I must admit that I spend more time looking at the stars and other celestial objects with the aid of a camera than I do with my naked eye.
I have written a couple of columns about cameras and filters, and even a column on low-cost astrophotography techniques, but never one talking about the steps needed for deep-sky imaging. This is the process of taking pictures of things that are typically too dim to be seen through the eyepiece of even a large telescope. Although the photographic basics are the same no matter what the target is, it is interesting how some of the details differ from daylight photography. This month, I will discuss some of the steps used at the Old Fort Lewis Observatory.
All the following tasks can be done manually, but using a computer interface makes things more reliable. To complete a night’s session, the computer needs to be able to (with user input): open the dome, cool the camera, point to a target, focus the telescope, guide the scope during long exposures, and finally turn things off and close things up.
Opening the dome is much like opening your garage door – you just press a button. Or make your computer press the button. In this case, there are four buttons – separate open and close buttons each for both the north and south sides of the clamshell dome. Simple relays and an Arduino micro-controller are used for this button-pushing activity. To verify the dome has actually opened as expected, night-vision monitor cameras are set up both inside and outside the dome. More importantly, these monitor cameras are used to make sure the dome completely closes after the observing session is finished. Since night-vision cameras “see” by shining lots of infrared light on their targets, they must be turned off once the astrophotography session starts.
Cameras made to photograph the night sky differ in two main respects from “standard” daytime cameras. The first is that they are significantly cooled in order to reduce electronic noise that can overwhelm the starlight you are trying to record. I typically cool the camera to -30 Celsius (-22 Fahrenheit). For this reason, the first step in an evening of photography is to turn on the camera and let the temperature drop and stabilize.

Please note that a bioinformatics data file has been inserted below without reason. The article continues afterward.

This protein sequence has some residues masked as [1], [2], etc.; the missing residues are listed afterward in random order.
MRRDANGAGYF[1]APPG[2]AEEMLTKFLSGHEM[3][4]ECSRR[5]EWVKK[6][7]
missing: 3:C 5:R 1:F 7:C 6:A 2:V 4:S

The second difference is that these cameras are essentially black-and-white cameras that record the entire visible (and infrared) spectrum unless you use a filter. A filter wheel between the camera and the telescope is used to select which part of the spectrum will make it to the camera sensor. To make a color photograph, you need to set up a series of pictures using at least three different filters, for example, red, green and blue.
Fortunately, pointing the telescope in the right direction is one of the easier tasks of the evening. However, this is only once the scope is synced with the computer software. Aligning things in the first place can be quite a challenge, especially because different mounts have different ways of doing things. Unfortunately, the older telescope mount at the Old Fort requires a manual re-sync whenever the power goes off, so we usually just leave it parked, but with its internal computer still on.
Next month, I can discuss the rest of the steps – focusing and guiding for long exposures.
This monthIt is hard to miss Venus as the evening star in the western sky at sunset. By the end of the month, Venus will be joined by Mercury in the evening sky. Also by the end of the month, the other naked-eye planets – Jupiter, Saturn and Mars – will be visible in the morning sky just before dawn.
Friday night was the first full moon of the year. Although it was not visible from Durango, this was also the first of four penumbral lunar eclipses this year. A penumbral eclipse is when the moon passes through part of the shadow of the Earth but still receives a bit of direct sunlight.
Rather than seeing part of the moon blocked by the full shadow of the Earth, the full moon will simply appear a bit dimmer than usual for the few hours of the eclipse. We should be able to see the penumbral eclipses in July and November.
Charles Hakes teaches in the physics and engineering department at Fort Lewis College and is the director of the Fort Lewis Observatory. Reach him at firstname.lastname@example.org.